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Concurrent Adaptation of Human and Machine Improves Simultaneous and Proportional Myoelectric Control

Published on Jul 1, 2015in IEEE Transactions on Neural Systems and Rehabilitation Engineering3.478
· DOI :10.1109/TNSRE.2015.2401134
Janne M. Hahne9
Estimated H-index: 9
,
Sven Dähne19
Estimated H-index: 19
+ 2 AuthorsLucas C. Parra51
Estimated H-index: 51
(CCNY: City College of New York)
Abstract
Myoelectric control of a prosthetic hand with more than one degree of freedom (DoF) is challenging, and clinically available techniques require a sequential actuation of the DoFs. Simultaneous and proportional control of multiple DoFs is possible with regression-based approaches allowing for fluent and natural movements. Conventionally, the regressor is calibrated in an open-loop with training based on recorded data and the performance is evaluated subsequently. For individuals with amputation or congenital limb-deficiency who need to (re)learn how to generate suitable muscle contractions, this open-loop process may not be effective. We present a closed-loop real-time learning scheme in which both the user and the machine learn simultaneously to follow a common target. Experiments with ten able-bodied individuals show that this co-adaptive closed-loop learning strategy leads to significant performance improvements compared to a conventional open-loop training paradigm. Importantly, co-adaptive learning allowed two individuals with congenital deficiencies to perform simultaneous 2-D proportional control at levels comparable to the able-bodied individuals, despite having to a learn completely new and unfamiliar mapping from muscle activity to movement trajectories. To our knowledge, this is the first study which investigates man-machine co-adaptation for regression-based myoelectric control. The proposed training strategy has the potential to improve myographic prosthetic control in clinically relevant settings.
  • References (40)
  • Citations (27)
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References40
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#1Ali Ameri (UNB: University of New Brunswick)H-Index: 5
#2Ernest Nlandu Kamavuako (AAU: Aalborg University)H-Index: 14
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This study describes the first application of a support vector machine (SVM) based scheme for real-time simultaneous and proportional myoelectric control of multiple degrees of freedom (DOFs). Three DOFs including wrist flexion–extension, abduction–adduction and forearm pronation–supination were investigated with 10 able-bodied subjects and two individuals with transradial limb deficiency (LD). A Fitts' law test involving real-time target acquisition tasks was conducted to compare the usability ...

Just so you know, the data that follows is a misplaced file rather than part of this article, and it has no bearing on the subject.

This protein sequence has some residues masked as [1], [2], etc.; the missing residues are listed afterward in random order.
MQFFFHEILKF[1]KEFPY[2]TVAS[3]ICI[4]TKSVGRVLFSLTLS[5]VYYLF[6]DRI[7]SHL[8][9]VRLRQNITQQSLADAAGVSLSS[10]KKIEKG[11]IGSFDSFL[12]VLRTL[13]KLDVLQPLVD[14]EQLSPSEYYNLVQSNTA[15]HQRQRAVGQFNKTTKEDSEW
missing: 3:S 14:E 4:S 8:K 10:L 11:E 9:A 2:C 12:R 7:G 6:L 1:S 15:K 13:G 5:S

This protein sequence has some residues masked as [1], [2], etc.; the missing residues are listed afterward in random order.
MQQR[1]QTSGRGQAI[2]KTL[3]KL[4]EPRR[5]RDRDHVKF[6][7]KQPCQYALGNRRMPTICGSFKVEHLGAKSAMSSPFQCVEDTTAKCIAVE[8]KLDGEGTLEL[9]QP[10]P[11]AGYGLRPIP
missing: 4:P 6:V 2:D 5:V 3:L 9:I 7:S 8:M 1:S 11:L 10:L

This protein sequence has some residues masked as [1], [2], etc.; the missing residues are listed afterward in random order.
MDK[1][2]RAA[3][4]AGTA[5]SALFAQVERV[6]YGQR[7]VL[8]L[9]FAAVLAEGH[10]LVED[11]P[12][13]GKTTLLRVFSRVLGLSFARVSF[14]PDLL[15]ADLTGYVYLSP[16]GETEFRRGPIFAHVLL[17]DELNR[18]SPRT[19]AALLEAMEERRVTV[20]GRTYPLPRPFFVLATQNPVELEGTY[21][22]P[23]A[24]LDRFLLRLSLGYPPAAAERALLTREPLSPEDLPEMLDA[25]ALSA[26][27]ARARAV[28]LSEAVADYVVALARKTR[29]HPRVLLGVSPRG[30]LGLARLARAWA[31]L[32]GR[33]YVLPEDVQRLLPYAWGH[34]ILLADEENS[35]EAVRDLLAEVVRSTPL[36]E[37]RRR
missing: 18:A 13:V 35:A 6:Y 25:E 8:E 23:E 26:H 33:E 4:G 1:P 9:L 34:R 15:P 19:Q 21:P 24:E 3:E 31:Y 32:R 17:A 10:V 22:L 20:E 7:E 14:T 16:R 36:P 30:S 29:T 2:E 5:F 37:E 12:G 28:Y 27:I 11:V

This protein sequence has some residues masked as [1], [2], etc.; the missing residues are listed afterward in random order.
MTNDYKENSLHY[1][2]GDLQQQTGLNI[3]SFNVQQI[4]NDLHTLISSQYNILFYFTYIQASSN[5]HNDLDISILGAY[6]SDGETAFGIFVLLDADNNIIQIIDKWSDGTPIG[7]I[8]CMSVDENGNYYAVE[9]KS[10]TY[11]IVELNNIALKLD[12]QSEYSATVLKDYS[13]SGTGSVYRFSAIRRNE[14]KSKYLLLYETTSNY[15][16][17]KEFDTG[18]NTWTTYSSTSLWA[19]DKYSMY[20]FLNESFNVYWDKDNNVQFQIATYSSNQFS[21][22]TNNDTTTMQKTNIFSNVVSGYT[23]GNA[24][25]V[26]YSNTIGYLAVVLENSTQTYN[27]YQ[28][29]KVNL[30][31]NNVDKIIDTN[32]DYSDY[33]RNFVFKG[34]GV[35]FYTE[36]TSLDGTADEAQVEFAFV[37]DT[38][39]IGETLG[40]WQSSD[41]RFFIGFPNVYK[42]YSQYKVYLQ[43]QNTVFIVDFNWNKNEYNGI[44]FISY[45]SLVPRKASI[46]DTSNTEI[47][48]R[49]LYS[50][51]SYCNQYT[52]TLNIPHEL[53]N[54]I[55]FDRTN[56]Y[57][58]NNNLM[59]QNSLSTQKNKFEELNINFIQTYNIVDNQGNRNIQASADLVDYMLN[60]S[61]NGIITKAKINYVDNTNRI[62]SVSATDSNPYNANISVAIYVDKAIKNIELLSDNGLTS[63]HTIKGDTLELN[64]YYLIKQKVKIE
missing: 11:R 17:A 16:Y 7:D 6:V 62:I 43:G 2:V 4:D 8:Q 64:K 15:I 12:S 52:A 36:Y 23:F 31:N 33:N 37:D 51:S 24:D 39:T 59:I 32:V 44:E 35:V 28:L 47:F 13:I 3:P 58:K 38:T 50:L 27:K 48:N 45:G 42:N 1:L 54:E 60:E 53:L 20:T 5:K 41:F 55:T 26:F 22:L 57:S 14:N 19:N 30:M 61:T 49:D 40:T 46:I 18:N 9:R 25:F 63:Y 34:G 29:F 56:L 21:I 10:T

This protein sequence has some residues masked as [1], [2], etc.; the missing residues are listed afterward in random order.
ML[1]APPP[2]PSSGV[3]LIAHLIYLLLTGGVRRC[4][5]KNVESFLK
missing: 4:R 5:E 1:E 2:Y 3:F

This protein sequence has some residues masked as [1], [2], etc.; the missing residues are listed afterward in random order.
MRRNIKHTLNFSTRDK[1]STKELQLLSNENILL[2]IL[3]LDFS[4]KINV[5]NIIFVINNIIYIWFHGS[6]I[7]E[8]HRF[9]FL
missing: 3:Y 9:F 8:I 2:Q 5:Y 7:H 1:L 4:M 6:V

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#1Han-Jeong Hwang (Technical University of Berlin)H-Index: 16
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Objective. Recent studies have shown the possibility of simultaneous and proportional control of electrically powered upper-limb prostheses, but there has been little investigation on optimal channel selection. The objective of this study is to find a robust channel selection method and the channel subsets most suitable for simultaneous and proportional myoelectric prosthesis control of multiple degrees-of-freedom (DoFs). Approach. Ten able-bodied subjects and one person with congenital upper-li...
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#1Ali Ameri (UNB: University of New Brunswick)H-Index: 5
#2Ernest Nlandu Kamavuako (AAU: Aalborg University)H-Index: 14
Last. Philip A. Parker (UNB: University of New Brunswick)H-Index: 30
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Abstract A training strategy for simultaneous and proportional myoelectric control of multiple degrees of freedom (DOFs) is proposed. Ten subjects participated in this work in which wrist flexion–extension, abduction–adduction, and pronation–supination were investigated. Subjects were prompted to elicit contractions corresponding and proportional to the excursion of a moving cursor on a computer screen. Artificial neural networks (ANNs) were used to map the electromyogram (EMG) signals obtained ...
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The prediction of simultaneous limb motions is a highly desirable feature for the control of artificial limbs. In this work, we investigated different classification strategies for individual and simultaneous movements based on pattern recognition of myoelectric signals. Our results suggest that any classifier can be potentially employed in the prediction of simultaneous movements if arranged in a distributed topology. On the other hand, classifiers inherently capable of simultaneous predictions...